The needler in the haystack.

Wednesday, April 16, 2014

Liberty Village PILOT: Liar's Poker?


Liar's Poker is a popular bar game based on the serial numbers of
dollar bills, plus skill at bluffing.
 

A great deal of time was spent wrangling over the proposed amendments to the 50-year PILOT (payment in lieu of taxes) on Liberty Village at last night's Council meeting. The proposal ultimately failed even to be put on the agenda, but as the evening progressed, I began to suspect some folks were not being upfront about what they knew and when they knew it.

While details of the PILOT have been discussed previously elsewhere (see my post here, and Bernice's here), my attention is attracted to the question of why the Council has dug its heels in so hard, so quickly and with so little discussion.

On the surface, several Councilors have complained of being rushed. Last night they also expressed concerns that granting the PILOT before the sale would leave no leverage against the new owners to perform the improvements that are being promised.

Council President Rivers also insisted that $1.5 million had supposedly been set aside previously under the current owners for improvements to the property and there is no accounting for what happened to the funds. Both the Mapp administration and the attorney for the purchaser were unaware of any such assertion, but Rivers persisted.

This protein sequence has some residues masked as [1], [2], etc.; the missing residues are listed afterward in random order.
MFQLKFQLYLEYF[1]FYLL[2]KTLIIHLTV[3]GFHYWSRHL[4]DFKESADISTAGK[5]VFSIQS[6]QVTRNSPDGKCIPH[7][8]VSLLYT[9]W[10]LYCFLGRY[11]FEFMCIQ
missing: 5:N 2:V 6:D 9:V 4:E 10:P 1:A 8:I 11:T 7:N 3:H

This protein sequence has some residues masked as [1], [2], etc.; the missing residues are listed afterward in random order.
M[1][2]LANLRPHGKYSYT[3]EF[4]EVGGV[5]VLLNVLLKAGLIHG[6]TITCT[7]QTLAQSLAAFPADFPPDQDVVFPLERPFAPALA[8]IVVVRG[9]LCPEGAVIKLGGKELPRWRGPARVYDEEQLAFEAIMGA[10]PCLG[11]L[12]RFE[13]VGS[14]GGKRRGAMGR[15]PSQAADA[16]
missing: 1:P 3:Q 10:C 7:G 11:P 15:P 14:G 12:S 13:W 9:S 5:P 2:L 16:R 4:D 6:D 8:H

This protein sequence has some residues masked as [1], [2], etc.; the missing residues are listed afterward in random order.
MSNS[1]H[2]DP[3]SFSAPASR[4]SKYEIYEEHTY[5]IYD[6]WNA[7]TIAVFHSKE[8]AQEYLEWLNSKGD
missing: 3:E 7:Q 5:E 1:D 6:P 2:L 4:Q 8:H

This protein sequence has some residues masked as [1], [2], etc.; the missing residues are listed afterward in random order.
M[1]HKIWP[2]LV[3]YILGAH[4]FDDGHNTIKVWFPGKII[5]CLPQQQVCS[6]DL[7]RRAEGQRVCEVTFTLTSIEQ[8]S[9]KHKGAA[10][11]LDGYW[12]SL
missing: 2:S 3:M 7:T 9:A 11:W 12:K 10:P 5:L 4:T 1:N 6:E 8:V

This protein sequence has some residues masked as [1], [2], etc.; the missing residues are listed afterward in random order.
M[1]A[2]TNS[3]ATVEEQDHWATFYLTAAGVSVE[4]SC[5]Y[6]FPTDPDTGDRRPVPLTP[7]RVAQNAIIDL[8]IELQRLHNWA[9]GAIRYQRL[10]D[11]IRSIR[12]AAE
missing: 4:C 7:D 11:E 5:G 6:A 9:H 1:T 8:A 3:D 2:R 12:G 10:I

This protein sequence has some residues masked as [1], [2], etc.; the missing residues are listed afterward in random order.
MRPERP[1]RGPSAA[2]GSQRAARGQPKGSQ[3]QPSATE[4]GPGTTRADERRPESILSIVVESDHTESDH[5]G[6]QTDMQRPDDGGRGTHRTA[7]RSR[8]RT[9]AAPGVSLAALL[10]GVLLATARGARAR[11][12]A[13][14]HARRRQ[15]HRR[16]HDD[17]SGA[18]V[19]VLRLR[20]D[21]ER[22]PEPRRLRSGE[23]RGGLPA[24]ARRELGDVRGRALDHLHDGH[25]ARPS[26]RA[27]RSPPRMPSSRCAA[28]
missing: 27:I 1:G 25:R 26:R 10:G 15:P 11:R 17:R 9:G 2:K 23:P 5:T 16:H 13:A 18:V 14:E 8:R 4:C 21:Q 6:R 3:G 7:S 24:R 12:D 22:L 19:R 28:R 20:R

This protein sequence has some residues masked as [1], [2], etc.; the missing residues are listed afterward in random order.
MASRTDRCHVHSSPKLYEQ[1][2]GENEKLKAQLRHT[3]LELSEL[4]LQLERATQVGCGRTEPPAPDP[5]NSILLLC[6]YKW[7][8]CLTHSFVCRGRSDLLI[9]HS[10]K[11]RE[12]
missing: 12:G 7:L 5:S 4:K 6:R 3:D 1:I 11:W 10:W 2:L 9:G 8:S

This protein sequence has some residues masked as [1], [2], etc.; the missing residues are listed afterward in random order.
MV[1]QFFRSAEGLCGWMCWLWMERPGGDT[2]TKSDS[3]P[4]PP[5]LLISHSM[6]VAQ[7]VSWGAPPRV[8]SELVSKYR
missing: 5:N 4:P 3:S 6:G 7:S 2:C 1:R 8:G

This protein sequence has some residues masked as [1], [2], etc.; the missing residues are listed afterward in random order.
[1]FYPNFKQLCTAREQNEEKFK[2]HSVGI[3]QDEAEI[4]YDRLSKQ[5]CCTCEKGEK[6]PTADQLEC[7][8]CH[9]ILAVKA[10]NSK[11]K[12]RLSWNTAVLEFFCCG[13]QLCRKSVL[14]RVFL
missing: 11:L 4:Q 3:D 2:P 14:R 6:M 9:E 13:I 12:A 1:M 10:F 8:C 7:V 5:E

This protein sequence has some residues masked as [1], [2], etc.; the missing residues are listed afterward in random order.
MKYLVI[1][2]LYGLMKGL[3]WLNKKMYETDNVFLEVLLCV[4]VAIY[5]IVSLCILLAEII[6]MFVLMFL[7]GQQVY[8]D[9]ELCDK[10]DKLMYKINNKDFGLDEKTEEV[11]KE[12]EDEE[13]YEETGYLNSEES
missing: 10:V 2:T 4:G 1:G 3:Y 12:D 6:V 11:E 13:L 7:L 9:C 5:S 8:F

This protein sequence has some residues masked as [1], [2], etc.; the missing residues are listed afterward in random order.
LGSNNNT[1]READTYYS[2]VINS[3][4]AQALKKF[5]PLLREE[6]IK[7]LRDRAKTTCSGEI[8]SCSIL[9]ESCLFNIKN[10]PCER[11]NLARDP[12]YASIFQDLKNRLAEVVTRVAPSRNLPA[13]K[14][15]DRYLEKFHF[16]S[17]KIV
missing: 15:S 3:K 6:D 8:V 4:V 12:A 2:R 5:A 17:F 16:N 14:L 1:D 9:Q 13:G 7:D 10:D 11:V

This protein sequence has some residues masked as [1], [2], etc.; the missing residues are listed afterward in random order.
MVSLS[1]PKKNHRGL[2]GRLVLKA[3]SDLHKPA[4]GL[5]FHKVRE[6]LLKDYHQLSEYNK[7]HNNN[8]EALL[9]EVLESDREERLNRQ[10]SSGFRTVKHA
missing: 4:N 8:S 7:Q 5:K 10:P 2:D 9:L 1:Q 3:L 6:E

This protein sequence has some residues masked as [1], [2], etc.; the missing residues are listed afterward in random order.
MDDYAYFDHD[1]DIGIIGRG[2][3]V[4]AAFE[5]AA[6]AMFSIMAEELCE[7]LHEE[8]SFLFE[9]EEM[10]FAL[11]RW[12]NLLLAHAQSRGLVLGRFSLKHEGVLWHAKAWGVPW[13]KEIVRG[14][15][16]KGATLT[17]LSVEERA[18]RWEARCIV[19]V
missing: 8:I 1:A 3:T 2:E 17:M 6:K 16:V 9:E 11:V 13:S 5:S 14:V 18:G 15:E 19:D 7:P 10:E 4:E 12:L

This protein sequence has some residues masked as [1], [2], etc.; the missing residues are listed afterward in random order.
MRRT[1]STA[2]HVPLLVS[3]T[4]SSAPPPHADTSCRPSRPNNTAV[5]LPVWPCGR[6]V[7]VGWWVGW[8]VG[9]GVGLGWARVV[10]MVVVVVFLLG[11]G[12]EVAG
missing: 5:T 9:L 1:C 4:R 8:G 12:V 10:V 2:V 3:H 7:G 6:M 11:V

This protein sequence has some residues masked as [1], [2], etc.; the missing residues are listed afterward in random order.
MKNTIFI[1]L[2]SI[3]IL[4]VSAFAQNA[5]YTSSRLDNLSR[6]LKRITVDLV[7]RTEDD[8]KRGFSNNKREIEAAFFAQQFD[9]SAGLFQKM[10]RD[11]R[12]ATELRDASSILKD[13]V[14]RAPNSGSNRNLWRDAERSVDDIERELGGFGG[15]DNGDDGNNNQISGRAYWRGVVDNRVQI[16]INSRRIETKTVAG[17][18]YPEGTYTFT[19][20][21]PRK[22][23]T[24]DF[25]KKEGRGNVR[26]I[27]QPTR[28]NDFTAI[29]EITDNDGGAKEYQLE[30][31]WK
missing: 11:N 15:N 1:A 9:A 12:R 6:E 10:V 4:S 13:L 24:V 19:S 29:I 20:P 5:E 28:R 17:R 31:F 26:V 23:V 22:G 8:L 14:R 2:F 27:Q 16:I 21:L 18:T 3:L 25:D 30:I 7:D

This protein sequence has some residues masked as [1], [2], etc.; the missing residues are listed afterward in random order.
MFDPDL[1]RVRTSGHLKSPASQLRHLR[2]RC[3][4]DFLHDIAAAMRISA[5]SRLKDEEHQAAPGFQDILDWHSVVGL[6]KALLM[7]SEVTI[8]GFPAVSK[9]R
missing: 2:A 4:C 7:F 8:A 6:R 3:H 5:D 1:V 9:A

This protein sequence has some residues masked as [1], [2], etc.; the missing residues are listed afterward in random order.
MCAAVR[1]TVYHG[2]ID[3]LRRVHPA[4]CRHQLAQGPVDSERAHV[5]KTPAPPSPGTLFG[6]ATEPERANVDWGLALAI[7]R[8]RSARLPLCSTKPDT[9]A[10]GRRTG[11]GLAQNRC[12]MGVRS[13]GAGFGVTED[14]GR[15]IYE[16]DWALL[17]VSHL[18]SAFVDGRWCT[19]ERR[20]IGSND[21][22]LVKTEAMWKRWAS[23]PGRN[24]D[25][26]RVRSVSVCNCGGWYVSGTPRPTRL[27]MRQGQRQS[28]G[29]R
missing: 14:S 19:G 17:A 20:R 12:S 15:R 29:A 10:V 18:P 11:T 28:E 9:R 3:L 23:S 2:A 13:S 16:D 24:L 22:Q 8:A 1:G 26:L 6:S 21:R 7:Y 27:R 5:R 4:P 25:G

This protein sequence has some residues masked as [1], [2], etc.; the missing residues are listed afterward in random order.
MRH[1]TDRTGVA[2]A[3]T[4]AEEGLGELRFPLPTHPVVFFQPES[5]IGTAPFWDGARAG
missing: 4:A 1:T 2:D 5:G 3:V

While Councilors and several speakers from the audience were blaming the Mapp administration for time constraints -- 'last minute politics being thrown at you' is the way resident Mustapha Muhammad put it -- my ears caught several references to the PILOT negotiations having gone on for more than a year.

Both the buyer's attorney, William Eaton, and Mapp's economic development director Carlos Sanchez made mention of the time frame, which places the origins of the proposed sale and PILOT amendment firmly in the administration of former mayor Sharon Robinson-Briggs. Sanchez said he couldn't tell the Council why the Robinson-Briggs administration had not followed through on the matter and politely reminded them that he had only come on board on February 1.

But what really caught my attention was Councilor Storch's statement that he recalled getting a phone call from Assemblyman Jerry Green's office over a year ago inviting him to vet the proposal. Storch then went on to add that he and 'two colleagues' went to the Assemblyman's office and went over the proposal, but that that was his only prior participation. He said he never knew anything else until it was brought up at last week's Council agenda-setting session.

If the 'two colleagues' Storch mentioned so discreetly were fellow Council members, then we have the puzzle of how some folks at the Council table could have been surprised at the proposal. Not only that, Councilor Rivers was council president last year> Is it possible she would not have known if members of the governing body had been invited to review the proposal at the Assemblyman's office?

Then there is the matter of the condition of the Liberty Village complex, which many -- Councilors, Mapp administration and residents alike -- deplored. The Housing Authority no longer manages the complex, though it once did. Did conditions deteriorate on its watch? And if they did, why has no public outcry been made before this?